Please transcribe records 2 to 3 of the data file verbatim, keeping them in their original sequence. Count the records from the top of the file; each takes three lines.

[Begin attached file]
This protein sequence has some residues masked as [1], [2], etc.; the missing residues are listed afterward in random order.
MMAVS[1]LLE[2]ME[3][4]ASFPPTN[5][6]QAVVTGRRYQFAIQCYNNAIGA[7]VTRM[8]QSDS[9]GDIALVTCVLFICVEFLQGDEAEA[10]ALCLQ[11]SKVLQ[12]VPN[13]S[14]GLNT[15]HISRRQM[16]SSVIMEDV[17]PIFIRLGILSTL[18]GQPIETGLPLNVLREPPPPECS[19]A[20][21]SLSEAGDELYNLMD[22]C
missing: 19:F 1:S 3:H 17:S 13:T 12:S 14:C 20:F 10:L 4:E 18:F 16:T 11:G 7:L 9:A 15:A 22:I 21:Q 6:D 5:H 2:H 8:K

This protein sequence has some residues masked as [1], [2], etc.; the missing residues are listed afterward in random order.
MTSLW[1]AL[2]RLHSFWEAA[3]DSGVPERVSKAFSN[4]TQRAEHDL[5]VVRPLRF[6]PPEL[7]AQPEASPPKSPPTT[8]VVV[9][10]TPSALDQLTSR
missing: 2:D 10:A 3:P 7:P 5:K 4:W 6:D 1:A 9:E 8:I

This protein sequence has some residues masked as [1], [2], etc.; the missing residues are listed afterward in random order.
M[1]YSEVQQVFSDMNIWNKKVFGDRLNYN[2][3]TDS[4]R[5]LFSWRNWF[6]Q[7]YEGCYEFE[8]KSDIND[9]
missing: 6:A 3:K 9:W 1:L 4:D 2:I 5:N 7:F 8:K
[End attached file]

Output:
This protein sequence has some residues masked as [1], [2], etc.; the missing residues are listed afterward in random order.
MTSLW[1]AL[2]RLHSFWEAA[3]DSGVPERVSKAFSN[4]TQRAEHDL[5]VVRPLRF[6]PPEL[7]AQPEASPPKSPPTT[8]VVV[9][10]TPSALDQLTSR
missing: 2:D 10:A 3:P 7:P 5:K 4:W 6:D 1:A 9:E 8:I

This protein sequence has some residues masked as [1], [2], etc.; the missing residues are listed afterward in random order.
M[1]YSEVQQVFSDMNIWNKKVFGDRLNYN[2][3]TDS[4]R[5]LFSWRNWF[6]Q[7]YEGCYEFE[8]KSDIND[9]
missing: 6:A 3:K 9:W 1:L 4:D 2:I 5:N 7:F 8:K